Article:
North Carolina Central University’s Broadcast Studio serves as the campus’ digital communication source and as a vital, hands-on teaching tool for communication majors. The studio promotes and serves the university through campus newscasts, a YouTube channel, mini-sitcoms, athletics marketing, and other unique media offerings, all of which enable students to learn about communications through firsthand experience—both behind and in front of the camera. The studio resides in the first floor of the Farrison–Newton Mass Communications building, which was built in 1974. The existing interior walls were comprised of concrete masonry units and brick, and the only visual connection between the TV studio suite of rooms and the rest of the building was a 4” wide strip of glass in the door to the corridor. Despite the studio’s physical adjacency to the building lobby, the suite was completely enclosed and therefore disconnected from the rest of the Mass Comm department. The irony of a “hidden” communications hub created an opportunity to pull back the curtains and allow students and visitors to see into the studio’s innerworkings.
The revamped studio transforms a cluttered, monofunctional broadcast area into an open, hi-tech, and multifunctional studio capable of providing a variety of set-ups to meet the department’s changing needs. Attentive space planning reorients the studio to create a direct connection from the building lobby and provides the studio director with clear supervision of visitors and working students. Increased transparency elevates the studio’s visibility by putting its innerworkings on display for students and passersby. Carefully selected and composed materials capture the capture the university’s brand, warm up the previously bare CMU walls, and reinforce spatial connections. An ACM-wrapped portal gives way to a stained wood wall highlighted by an “ON-AIR” sign announcing the studio’s activity. The stained wood wall pulls people into the TV studio, which is transformed by an acrylic wrap that evokes the flying wings of the NCCU mascot, the Eagle. Though the studio’s footprint remained the same, removing the existing drop ceiling expands the perceived size of the studio and displays the infrastructure—lights, conduit, and other systems—needed to make the studio function.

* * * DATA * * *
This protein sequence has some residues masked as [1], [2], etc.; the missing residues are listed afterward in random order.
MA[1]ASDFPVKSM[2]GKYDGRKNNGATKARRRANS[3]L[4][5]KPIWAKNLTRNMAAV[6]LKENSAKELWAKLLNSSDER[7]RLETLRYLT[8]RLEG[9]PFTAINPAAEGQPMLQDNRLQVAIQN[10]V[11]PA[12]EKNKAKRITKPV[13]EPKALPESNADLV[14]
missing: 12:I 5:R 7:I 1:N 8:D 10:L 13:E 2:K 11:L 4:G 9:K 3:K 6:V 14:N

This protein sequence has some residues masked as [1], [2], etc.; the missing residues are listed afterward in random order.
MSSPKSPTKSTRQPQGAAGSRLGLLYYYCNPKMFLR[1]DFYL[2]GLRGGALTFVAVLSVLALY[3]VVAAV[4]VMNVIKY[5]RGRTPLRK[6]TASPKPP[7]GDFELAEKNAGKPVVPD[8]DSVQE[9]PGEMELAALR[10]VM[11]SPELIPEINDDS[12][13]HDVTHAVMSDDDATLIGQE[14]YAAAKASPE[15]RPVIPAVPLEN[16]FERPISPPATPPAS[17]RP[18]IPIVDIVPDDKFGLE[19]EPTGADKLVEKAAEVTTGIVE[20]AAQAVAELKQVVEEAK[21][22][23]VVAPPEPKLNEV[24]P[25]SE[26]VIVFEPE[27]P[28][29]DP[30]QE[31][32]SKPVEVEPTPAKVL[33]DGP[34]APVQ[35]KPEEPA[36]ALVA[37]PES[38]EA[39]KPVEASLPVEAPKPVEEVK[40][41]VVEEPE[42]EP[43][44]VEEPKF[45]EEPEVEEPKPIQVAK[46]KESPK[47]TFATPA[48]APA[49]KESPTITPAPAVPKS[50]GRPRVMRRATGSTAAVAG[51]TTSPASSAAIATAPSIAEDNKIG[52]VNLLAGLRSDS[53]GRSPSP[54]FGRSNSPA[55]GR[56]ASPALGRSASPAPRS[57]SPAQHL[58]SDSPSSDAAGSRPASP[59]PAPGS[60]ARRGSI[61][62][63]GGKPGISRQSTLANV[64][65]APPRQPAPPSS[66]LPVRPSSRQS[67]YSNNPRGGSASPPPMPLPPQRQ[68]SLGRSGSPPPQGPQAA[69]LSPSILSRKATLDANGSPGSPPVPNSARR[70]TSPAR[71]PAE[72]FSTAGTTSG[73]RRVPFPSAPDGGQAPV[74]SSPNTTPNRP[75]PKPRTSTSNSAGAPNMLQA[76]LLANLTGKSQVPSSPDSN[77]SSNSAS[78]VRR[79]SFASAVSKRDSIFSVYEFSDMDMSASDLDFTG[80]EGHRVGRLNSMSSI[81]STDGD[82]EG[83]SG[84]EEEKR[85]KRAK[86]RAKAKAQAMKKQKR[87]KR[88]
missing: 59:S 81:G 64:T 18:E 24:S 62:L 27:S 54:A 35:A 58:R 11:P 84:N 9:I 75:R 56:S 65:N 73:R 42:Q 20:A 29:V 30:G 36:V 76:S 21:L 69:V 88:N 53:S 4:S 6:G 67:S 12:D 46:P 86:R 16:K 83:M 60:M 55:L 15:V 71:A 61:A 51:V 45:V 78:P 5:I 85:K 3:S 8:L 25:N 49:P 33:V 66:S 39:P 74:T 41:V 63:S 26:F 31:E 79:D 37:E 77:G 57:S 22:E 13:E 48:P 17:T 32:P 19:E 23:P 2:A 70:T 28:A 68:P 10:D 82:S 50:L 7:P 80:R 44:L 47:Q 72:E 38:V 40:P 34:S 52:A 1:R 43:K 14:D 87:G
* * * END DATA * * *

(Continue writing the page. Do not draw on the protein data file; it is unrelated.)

The renovated studio expands the department’s educational offerings and enables the university to promote, attract, and retain future and current student and professor talent. The renovation was capped by employing the latest in broadcast technology, giving NCCU a truly one-of-a-kind, state-of-the-art studio.